Okay, looking back I think that last post was a cop-out. Here's the whole story:
I got the Quarters from my Dad (thanks Dad!) who used to be heavy into showing quarter horses. Gwen and Coriander were the last foals out of his champion halter mare and when he bred them he had high hopes about their future show careers. Unfortunately things didn't go as planned. As skilled labor in the construction industry, he was hit pretty hard by the Florida housing slump. He also lost two very promising horses in tragic accidents, one in a stall and one in the middle of the show ring. He hasn't said so but I can tell those events were pretty heartbreaking. Without the money to pay for their care and without the heart to keep working with them, the Quarters languished.
I first saw Gwen when she was a yearling in 2005, and though I declared immediately that she would be mine someday, it was another four years before I was in a place where I could take care of her. In the meantime she remained as wild as a march hare. Due to her wildness, and the fact that her brother was languishing as well, we decided that both horses would be brought up to live with me. The idea was that I would have a horse to "use" while I tamed the wild beast. (In hindsight, this was the best idea ever. I don't think I'd have been able to make any progress at all with Gwen without her brother. He's our rock. And he's totally awesome.) Keep in mind that at this point Coriander had only been sat on and at least five years had passed since that last happened.
Getting them to NY was an ordeal in itself. I thought I had done a thorough job finding the right transport for them but I hadn't. The woman I'd decided to work with was not only ridiculously late, she also showed up all alone. When she finally arrived, Gwen wouldn't get on the trailer. Period. Comes out this was for the best. I had specifically told this woman that my mare was wild and that once she was on the trailer she needed to stay on it until she reached her final destination. Despite that, this woman was planning on unloading them overnight in Virginia; there would have been absolutely no way she'd have been able to get Gwen back on that trailer after that. My $400 deposit was flushed down the tubes.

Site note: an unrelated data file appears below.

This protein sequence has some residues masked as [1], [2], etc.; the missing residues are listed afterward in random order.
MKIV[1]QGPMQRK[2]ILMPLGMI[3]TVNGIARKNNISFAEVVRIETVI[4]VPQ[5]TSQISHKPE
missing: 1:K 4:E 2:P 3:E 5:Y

Fortunately my Dad was able to borrow a stock trailer that Gwen could be herded into and up to NY they finally came. I wish I'd started my blog in August when they arrived but, as it is, I only started writing about them in November. Nevertheless, most of our progress is documented here. The only parts missing are how it used to take me 10 minutes to get a halter on Gwen, how she used to rear coming in and out of the stall, how she used to make me dizzy when she'd spin in circles around me, and other bits of crazy. I also never wrote about how I started Coriander, but it was such a snap that it might not have been that interesting to read anyway. Now you all get to read about Gwen's baby steps and Coriander's refinement, so I think that makes up for it.
I think my Dad made the right decision giving me the Quarters and I sure hope they agree: I love them more everyday.